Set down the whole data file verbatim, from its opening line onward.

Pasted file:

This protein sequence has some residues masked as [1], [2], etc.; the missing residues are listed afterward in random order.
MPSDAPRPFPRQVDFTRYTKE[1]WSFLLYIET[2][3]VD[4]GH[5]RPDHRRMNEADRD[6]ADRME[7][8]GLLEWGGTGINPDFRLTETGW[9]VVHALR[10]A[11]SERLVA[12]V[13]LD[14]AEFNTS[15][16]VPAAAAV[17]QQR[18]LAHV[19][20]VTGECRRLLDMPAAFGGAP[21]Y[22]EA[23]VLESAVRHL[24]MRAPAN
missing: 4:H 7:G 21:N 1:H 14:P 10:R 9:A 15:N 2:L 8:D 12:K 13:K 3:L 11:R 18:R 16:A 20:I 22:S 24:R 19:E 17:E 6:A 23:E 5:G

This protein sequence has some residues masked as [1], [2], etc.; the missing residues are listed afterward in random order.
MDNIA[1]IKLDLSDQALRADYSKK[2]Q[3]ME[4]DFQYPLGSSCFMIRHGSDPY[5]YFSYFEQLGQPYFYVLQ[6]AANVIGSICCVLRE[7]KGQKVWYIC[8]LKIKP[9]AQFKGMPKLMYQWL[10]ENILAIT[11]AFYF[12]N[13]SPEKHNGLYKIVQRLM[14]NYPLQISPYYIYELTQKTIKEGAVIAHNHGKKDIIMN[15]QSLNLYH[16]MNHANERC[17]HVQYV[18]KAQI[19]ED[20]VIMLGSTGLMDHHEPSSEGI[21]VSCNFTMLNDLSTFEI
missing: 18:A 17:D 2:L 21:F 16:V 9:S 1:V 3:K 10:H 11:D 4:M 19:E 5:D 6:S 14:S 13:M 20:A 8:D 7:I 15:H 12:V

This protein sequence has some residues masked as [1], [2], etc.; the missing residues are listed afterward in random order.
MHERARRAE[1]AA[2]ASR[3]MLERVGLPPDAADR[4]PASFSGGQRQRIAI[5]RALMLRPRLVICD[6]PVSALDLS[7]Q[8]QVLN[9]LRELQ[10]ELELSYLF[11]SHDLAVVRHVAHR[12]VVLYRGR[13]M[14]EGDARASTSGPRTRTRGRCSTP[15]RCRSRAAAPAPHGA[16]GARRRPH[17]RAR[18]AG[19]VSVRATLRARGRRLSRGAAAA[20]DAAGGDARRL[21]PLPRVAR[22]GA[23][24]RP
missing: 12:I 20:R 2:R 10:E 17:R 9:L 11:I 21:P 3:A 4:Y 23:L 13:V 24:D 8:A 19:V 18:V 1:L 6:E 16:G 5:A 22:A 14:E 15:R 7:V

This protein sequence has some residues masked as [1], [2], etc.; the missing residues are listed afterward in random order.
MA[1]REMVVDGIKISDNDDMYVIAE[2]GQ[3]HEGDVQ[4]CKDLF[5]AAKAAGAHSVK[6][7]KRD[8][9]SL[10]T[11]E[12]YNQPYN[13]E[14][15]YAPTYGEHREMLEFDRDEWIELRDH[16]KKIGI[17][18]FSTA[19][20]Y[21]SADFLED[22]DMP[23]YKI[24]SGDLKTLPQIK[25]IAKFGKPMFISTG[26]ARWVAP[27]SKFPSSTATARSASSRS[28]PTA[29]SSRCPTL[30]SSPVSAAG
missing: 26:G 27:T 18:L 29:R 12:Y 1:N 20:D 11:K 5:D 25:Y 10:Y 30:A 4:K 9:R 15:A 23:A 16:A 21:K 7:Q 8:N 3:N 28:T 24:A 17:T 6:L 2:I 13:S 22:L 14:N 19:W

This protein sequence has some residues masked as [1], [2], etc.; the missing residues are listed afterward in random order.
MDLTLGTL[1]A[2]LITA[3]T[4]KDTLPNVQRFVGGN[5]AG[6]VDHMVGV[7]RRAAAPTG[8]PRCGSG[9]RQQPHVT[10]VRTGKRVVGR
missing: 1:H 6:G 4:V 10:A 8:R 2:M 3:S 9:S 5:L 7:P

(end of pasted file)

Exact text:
This protein sequence has some residues masked as [1], [2], etc.; the missing residues are listed afterward in random order.
MPSDAPRPFPRQVDFTRYTKE[1]WSFLLYIET[2][3]VD[4]GH[5]RPDHRRMNEADRD[6]ADRME[7][8]GLLEWGGTGINPDFRLTETGW[9]VVHALR[10]A[11]SERLVA[12]V[13]LD[14]AEFNTS[15][16]VPAAAAV[17]QQR[18]LAHV[19][20]VTGECRRLLDMPAAFGGAP[21]Y[22]EA[23]VLESAVRHL[24]MRAPAN
missing: 4:H 7:G 21:N 1:H 14:P 10:R 9:A 15:N 2:L 8:D 12:K 13:K 3:L 11:R 18:R 16:A 20:I 22:S 24:R 19:E 17:E 6:A 23:E 5:G

This protein sequence has some residues masked as [1], [2], etc.; the missing residues are listed afterward in random order.
MDNIA[1]IKLDLSDQALRADYSKK[2]Q[3]ME[4]DFQYPLGSSCFMIRHGSDPY[5]YFSYFEQLGQPYFYVLQ[6]AANVIGSICCVLRE[7]KGQKVWYIC[8]LKIKP[9]AQFKGMPKLMYQWL[10]ENILAIT[11]AFYF[12]N[13]SPEKHNGLYKIVQRLM[14]NYPLQISPYYIYELTQKTIKEGAVIAHNHGKKDIIMN[15]QSLNLYH[16]MNHANERC[17]HVQYV[18]KAQI[19]ED[20]VIMLGSTGLMDHHEPSSEGI[21]VSCNFTMLNDLSTFEI
missing: 18:A 17:D 2:L 21:F 16:V 9:S 1:V 3:K 10:H 11:D 4:M 19:E 5:D 6:S 14:S 13:M 20:A 8:D 7:I 15:H 12:V

This protein sequence has some residues masked as [1], [2], etc.; the missing residues are listed afterward in random order.
MHERARRAE[1]AA[2]ASR[3]MLERVGLPPDAADR[4]PASFSGGQRQRIAI[5]RALMLRPRLVICD[6]PVSALDLS[7]Q[8]QVLN[9]LRELQ[10]ELELSYLF[11]SHDLAVVRHVAHR[12]VVLYRGR[13]M[14]EGDARASTSGPRTRTRGRCSTP[15]RCRSRAAAPAPHGA[16]GARRRPH[17]RAR[18]AG[19]VSVRATLRARGRRLSRGAAAA[20]DAAGGDARRL[21]PLPRVAR[22]GA[23][24]RP
missing: 12:I 20:R 2:R 10:E 17:R 9:L 11:I 21:P 3:A 4:Y 23:L 13:V 24:D 8:A 19:V 18:V 1:L 6:E 16:G 5:A 22:A 14:E 15:R 7:V

This protein sequence has some residues masked as [1], [2], etc.; the missing residues are listed afterward in random order.
MA[1]REMVVDGIKISDNDDMYVIAE[2]GQ[3]HEGDVQ[4]CKDLF[5]AAKAAGAHSVK[6][7]KRD[8][9]SL[10]T[11]E[12]YNQPYN[13]E[14][15]YAPTYGEHREMLEFDRDEWIELRDH[16]KKIGI[17][18]FSTA[19][20]Y[21]SADFLED[22]DMP[23]YKI[24]SGDLKTLPQIK[25]IAKFGKPMFISTG[26]ARWVAP[27]SKFPSSTATARSASSRS[28]PTA[29]SSRCPTL[30]SSPVSAAG
missing: 26:G 27:T 18:L 29:R 12:Y 1:N 20:D 11:K 5:D 25:Y 10:Y 30:A 4:K 9:R 15:A 23:A 16:A 21:K 7:Q 8:N 3:N 28:T 24:A 17:T 6:L 2:I 13:S 22:L 14:N 19:W

This protein sequence has some residues masked as [1], [2], etc.; the missing residues are listed afterward in random order.
MDLTLGTL[1]A[2]LITA[3]T[4]KDTLPNVQRFVGGN[5]AG[6]VDHMVGV[7]RRAAAPTG[8]PRCGSG[9]RQQPHVT[10]VRTGKRVVGR
missing: 1:H 6:G 4:V 10:A 8:R 2:M 3:S 9:S 5:L 7:P